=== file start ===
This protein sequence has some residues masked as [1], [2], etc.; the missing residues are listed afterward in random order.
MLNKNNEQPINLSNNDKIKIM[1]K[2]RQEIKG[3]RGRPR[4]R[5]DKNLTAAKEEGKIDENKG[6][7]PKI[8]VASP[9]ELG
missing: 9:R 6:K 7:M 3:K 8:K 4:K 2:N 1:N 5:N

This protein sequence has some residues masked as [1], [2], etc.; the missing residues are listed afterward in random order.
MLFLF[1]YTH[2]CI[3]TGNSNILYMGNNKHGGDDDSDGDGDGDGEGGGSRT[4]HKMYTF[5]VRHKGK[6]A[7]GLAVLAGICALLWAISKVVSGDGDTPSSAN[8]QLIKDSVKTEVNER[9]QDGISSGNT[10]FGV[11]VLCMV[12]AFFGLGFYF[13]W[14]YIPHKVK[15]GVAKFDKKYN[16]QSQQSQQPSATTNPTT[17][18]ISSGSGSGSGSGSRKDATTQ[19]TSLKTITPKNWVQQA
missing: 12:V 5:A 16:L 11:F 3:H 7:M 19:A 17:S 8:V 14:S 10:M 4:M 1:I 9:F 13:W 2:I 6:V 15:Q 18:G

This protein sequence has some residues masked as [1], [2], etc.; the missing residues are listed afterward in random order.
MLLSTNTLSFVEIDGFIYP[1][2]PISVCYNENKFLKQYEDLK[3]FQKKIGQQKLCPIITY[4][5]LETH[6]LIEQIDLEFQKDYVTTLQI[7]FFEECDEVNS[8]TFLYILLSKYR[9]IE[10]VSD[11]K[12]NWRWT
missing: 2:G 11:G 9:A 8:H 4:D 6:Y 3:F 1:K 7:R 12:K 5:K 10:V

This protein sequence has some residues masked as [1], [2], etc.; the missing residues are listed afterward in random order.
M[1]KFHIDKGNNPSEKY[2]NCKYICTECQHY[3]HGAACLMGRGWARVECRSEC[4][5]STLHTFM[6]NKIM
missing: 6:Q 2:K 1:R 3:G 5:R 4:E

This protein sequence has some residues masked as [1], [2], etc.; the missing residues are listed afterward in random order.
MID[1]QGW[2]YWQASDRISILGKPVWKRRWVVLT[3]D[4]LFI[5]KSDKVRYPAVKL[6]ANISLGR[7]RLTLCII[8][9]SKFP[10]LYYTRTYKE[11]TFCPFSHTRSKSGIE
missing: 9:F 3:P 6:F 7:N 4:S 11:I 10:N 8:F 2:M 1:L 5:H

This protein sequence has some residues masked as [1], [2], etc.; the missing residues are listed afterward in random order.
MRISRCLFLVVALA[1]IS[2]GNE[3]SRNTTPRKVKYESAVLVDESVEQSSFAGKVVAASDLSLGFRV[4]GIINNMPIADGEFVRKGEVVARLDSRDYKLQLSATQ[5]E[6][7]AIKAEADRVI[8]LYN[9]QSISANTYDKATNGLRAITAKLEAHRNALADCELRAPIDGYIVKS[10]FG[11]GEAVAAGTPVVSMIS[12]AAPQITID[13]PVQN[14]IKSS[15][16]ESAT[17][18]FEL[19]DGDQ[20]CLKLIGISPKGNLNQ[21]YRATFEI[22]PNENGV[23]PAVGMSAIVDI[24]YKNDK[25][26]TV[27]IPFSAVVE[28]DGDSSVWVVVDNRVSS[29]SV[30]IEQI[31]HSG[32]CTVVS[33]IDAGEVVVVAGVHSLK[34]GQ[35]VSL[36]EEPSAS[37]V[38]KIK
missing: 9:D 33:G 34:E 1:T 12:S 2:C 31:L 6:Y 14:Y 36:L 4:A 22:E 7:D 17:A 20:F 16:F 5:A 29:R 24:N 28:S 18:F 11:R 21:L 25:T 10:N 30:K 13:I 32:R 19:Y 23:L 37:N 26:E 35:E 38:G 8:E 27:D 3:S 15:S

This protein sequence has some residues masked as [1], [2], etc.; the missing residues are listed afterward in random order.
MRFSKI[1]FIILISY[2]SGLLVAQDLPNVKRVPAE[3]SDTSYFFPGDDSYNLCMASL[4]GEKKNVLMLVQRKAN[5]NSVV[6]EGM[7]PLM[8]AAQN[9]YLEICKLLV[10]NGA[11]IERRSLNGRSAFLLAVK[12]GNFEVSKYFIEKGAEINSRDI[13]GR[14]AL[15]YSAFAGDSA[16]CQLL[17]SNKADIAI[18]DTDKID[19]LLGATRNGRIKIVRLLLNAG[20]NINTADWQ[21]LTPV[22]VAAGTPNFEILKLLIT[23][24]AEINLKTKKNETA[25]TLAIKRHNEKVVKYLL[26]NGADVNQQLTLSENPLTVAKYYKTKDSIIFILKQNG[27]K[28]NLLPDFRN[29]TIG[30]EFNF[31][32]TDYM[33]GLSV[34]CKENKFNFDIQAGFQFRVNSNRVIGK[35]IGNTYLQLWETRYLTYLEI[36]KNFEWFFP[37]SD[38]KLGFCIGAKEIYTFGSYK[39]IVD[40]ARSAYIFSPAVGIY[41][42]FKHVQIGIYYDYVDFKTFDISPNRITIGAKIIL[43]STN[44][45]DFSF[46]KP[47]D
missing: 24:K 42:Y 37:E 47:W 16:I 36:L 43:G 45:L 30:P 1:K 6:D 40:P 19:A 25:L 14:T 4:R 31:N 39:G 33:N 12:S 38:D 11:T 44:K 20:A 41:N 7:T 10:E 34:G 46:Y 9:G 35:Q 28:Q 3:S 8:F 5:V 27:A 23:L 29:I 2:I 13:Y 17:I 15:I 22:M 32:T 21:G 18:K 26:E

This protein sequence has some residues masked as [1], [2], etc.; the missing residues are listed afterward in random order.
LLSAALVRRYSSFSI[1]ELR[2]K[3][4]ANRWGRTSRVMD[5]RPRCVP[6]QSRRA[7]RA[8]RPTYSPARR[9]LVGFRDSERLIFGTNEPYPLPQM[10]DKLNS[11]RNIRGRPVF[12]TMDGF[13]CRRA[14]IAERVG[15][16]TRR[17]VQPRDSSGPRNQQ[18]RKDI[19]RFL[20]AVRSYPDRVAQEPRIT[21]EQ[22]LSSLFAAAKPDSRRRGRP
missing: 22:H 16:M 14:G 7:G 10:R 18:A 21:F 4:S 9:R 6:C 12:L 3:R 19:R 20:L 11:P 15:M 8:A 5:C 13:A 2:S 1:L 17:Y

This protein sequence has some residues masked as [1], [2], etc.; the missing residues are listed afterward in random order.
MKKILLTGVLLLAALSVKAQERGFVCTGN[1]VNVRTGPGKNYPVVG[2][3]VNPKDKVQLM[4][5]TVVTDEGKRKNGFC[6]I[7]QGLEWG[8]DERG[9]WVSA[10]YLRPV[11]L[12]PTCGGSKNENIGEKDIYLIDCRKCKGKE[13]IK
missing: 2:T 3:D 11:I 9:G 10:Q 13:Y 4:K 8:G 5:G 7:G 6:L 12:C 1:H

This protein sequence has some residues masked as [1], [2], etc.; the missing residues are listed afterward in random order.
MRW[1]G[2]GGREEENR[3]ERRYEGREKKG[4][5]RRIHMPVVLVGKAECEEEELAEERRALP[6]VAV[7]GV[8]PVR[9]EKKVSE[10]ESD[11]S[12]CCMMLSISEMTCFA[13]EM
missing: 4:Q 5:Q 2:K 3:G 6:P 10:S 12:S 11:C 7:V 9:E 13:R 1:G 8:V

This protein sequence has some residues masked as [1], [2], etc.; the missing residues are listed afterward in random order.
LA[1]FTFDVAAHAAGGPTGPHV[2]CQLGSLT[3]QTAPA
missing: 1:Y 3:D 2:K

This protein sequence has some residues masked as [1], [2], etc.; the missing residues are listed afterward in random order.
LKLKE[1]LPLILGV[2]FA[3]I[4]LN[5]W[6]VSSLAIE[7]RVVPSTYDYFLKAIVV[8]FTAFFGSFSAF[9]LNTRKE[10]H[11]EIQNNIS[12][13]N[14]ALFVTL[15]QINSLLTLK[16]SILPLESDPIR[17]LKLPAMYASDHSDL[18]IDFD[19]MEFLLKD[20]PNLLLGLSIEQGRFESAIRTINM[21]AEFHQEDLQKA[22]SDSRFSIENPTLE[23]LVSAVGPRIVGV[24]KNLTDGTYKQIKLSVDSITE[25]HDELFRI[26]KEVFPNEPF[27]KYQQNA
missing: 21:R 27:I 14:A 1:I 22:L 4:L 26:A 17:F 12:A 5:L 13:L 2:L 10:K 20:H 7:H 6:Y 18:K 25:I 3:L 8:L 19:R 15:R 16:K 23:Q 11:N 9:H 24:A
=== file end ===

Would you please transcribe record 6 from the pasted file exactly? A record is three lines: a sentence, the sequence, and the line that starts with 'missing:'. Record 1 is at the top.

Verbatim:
This protein sequence has some residues masked as [1], [2], etc.; the missing residues are listed afterward in random order.
MRISRCLFLVVALA[1]IS[2]GNE[3]SRNTTPRKVKYESAVLVDESVEQSSFAGKVVAASDLSLGFRV[4]GIINNMPIADGEFVRKGEVVARLDSRDYKLQLSATQ[5]E[6][7]AIKAEADRVI[8]LYN[9]QSISANTYDKATNGLRAITAKLEAHRNALADCELRAPIDGYIVKS[10]FG[11]GEAVAAGTPVVSMIS[12]AAPQITID[13]PVQN[14]IKSS[15][16]ESAT[17][18]FEL[19]DGDQ[20]CLKLIGISPKGNLNQ[21]YRATFEI[22]PNENGV[23]PAVGMSAIVDI[24]YKNDK[25][26]TV[27]IPFSAVVE[28]DGDSSVWVVVDNRVSS[29]SV[30]IEQI[31]HSG[32]CTVVS[33]IDAGEVVVVAGVHSLK[34]GQ[35]VSL[36]EEPSAS[37]V[38]KIK
missing: 9:D 33:G 34:E 1:T 12:S 2:C 31:L 6:Y 14:Y 36:L 4:A 22:E 7:D 17:A 20:F 16:F 5:A 29:R 24:N 28:S 18:F 11:R 21:L 25:T 10:N 30:K 13:I 32:R 19:Y 23:L 37:N 26:E 35:E 38:G 8:E 27:D 3:S 15:S